As soon as the Twins start climbing out of their cribs, it’s time to move to proper beds. This is sure to happen earlier than it did with their sister, afterall, the temptation of each other is too much! I’ve always liked the idea of keeping them together, but what are the options for beds in shared rooms? I intend to find out, and start designing my big boys’ room… I am more than excited!

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Beds in Shared Rooms: Bunk Beds

The obvious answer to beds in shared rooms is the classic bunk option. I had bunk/cabin beds as a kid and sleeping on the top is so much fun. It feels like your own little den!

Pros of Bunk Beds:

  • Space saving;
  • Sleeping on top is awesome;
  • You can come up with fun ways of climbing up and down;

Cons of Bunk Beds:

  • Sleeping on the bottom is generally considered inferior to the top… cue arguments;
  • Young children may not be safe up top;
  • Changing sheets on the top is not fun;

You’ve got to love the double bunks in this Florida home by interior designer Andrew Howard. That slide is awesome! If you’re looking to buy bunks instead of build them, check out my faves in ‘How to Choose the Perfect Bunk Beds‘.

Beds in Shared Rooms: Corner Junction Beds

Fitting the beds neatly into the corner is an idea I am very fond of. I like the idea of the boys’ telling each other stories at night, their heads close enough to hear a whisper but without being in direct eye contact.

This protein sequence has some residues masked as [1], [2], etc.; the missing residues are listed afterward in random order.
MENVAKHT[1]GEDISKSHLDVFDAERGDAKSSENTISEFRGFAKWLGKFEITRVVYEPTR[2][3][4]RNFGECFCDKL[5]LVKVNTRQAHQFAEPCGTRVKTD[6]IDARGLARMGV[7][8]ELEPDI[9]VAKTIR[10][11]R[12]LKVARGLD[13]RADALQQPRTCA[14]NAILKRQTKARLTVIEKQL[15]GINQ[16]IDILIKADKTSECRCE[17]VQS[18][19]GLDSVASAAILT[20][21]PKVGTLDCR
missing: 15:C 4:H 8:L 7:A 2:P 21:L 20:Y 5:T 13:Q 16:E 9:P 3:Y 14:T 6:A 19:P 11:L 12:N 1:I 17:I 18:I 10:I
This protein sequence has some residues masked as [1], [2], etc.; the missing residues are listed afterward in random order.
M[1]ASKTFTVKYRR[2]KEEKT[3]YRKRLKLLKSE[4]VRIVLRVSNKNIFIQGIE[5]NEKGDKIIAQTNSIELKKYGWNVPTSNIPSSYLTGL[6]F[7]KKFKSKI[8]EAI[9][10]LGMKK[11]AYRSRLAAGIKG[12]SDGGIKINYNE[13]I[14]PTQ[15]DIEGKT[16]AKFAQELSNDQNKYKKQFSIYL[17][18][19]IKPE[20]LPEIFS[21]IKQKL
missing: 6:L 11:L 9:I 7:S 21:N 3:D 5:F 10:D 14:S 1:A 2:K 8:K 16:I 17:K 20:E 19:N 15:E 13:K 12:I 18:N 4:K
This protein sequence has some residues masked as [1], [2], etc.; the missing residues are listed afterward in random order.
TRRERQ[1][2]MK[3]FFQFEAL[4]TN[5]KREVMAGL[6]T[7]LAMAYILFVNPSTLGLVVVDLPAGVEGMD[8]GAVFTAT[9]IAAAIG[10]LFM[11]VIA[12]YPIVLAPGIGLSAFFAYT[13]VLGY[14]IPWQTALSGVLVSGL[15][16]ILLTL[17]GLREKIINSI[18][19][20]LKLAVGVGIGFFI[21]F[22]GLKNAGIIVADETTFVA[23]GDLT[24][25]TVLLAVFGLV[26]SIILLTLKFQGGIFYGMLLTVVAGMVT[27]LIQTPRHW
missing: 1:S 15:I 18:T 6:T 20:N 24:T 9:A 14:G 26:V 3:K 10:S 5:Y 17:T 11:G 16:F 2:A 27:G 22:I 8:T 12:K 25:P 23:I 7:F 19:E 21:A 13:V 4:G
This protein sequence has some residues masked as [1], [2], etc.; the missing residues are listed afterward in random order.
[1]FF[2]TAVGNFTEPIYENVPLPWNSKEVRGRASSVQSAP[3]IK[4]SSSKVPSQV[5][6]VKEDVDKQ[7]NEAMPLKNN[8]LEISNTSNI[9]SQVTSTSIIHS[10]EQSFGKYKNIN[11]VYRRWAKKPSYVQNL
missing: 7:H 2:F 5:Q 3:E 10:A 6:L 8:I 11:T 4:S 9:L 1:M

Pottery Barn Beldon Set
source: potterybarnkids.com

This traditionally styled Belden Bedroom Set by Pottery Barn Kids is perfect. However, the price tag is a little steep. Still, I love the layout and the storage drawers below, and I am confident in the quality of Pottery Barn products.

Pros of Corner Junction Beds:

  • Bedtime stories made easy;
  • The corner junction creates a handy shelf;
  • Everyone is close to the ground;

Cons of Corner Junction Beds:

  • Your room has to be deep enough for the length of the bed and the corner unit;
  • Is anyone else seeing that pointy corner right next to the pillows? Paranoid Mom?
White Corner Beds for Shared Kids Rooms

For a stripped back, more affordable option, this NE Kids L-Shaped Bed will do the trick. They also offer options with storage and a trundle bed but it all adds to the price and you end up back at Pottery Barn budget.

If you love this look and enjoy a bit of DIY there is plenty of inspiration out there to get the power tools excited. Take a look at Ana White’s ‘Corner Hutch Plans’, it’s certainly inspiring me… I love a project!

Beds in Shared Rooms: End to End

If you’ve got the length on one wall, there’s something very sweet about end to end beds. If the Twins are getting along they can lay pillow to pillow, and when they’ve had a little sibling feud they can just swap to the other end.

Pros of End to End:

  • Siblings can choose to be close or not;
  • Everyone is close to the ground;

Cons of End to End:

  • Without a headboard there could be pillow breach in the middle;
  • Many bedrooms will not be long enough for this layout;